This tool guides users through the four-stage assessment high-level risks, outlined on the previous page, by following a series of steps.
Click on any of the link below for a brief description of what will take place in that step.
- Project Information
- Hazards and Location
- Non-physical Components
- Development Context
- Outcome / Service Delivery
- Results Summary
In this step, users input basic information about their project, including its title, country and region, energy sector codes, thematic codes, and financial information. They also select the subsector(s) in which their project is engaged from the following list. They may select up to three subsectors.
- Oil, Gas & Coal
- Thermal Power
- Other Renewable
- Energy Efficiency (in Heat and Power & End Use)
- Transmission and Distribution (of Electricity)
- Energy Capacity Building
If their project is entirely devoted to energy capacity building with no physical investments, users will skip the subsectors step (which includes evaluation of potential impact on physical components of the subsectors).
Hazards and Location
In this step, users assess their project’s exposure to climate and geophysical hazards in their project location. The project’s subsector(s) and location will determine which hazards are to be addressed. They select the relevant hazards from the following list:
- Extreme Temperature
- Extreme Precipitation & Flooding
- Sea Level Rise
- Storm Surge
- Strong Winds
- Volcanic Eruptions
In this step, users first describe the physical components of each subsector in their project, and then evaluate the potential impact of climate and geophysical hazards on those components. Examples of physical components include power plants, distribution lines, oil and gas pipelines, and energy equipment.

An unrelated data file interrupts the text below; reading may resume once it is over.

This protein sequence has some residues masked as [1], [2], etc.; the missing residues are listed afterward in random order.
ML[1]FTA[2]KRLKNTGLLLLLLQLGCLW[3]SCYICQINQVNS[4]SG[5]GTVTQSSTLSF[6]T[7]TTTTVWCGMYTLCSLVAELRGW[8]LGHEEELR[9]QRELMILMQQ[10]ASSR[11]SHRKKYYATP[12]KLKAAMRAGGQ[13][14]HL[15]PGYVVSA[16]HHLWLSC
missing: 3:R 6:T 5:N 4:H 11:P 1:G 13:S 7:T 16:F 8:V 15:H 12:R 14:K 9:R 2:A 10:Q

Among other impacts, climate and geophysical hazards may cause physical damage to infrastructure, reduce generation capacity, and reduce efficiency in transmission and distribution. Users rate the level of potential impact that each selected hazard could have on each subsector of their project.
Non-physical components are project investments that do not involve physical works, such as policy development, institutional strengthening, energy system planning and forecasting, data gathering, and training.
In this step, users rate how the non-physical components of the project help manage or reduce the potential impacts of climate and geophysical hazards. For example:
- Planning for redundancy and optionality may reduce disruptions in service due to natural disasters and changing climatic conditions.
- Operational changes, such as increased maintenance, may reduce the vulnerability of infrastructure to extreme weather events and geophysical hazards.
- Capacity building may increase the institutional and technical ability to plan for and respond to climate change impacts.
The development context is the social, economic, environmental, and political context in which a project is being implemented.
In this step, users rate how much the development context may influence the potential impact of climate and geophysical hazards. For example:
- Social and economic trends such as high population growth, rural electrification, and industrialization may dramatically increase demand for electricity, adding stress to the system and exacerbating damage from service disruptions.
- If the power grid is poorly integrated and depends only on a few generation plants, a power outage at one plant due to an extreme weather event, such as flooding or storm surge, may cause complete loss of power for large areas and populations. Such events significantly harm economic development.
Outcome / Service Delivery
In this step, users combine their ratings of potential impact on subsectors with their ratings of adaptive capacity (from the non-physical components and development context). The result is a rating of overall risk to the project’s outcome / service delivery.
For example, if a user identifies extreme weather events that may damage transmission and distribution systems, the overall risk to outcome would include a reduction in the reliability of the electrical grid and hampering of economic development.
In the Results Summary, the results of the screening process are automatically compiled by the tool and presented in summary matrices by subsector and by time frame (Historical/Current and Future).
These final tool results are intended to help users determine the appropriate level of effort for further studies, consultation, and dialogue in the course of project design.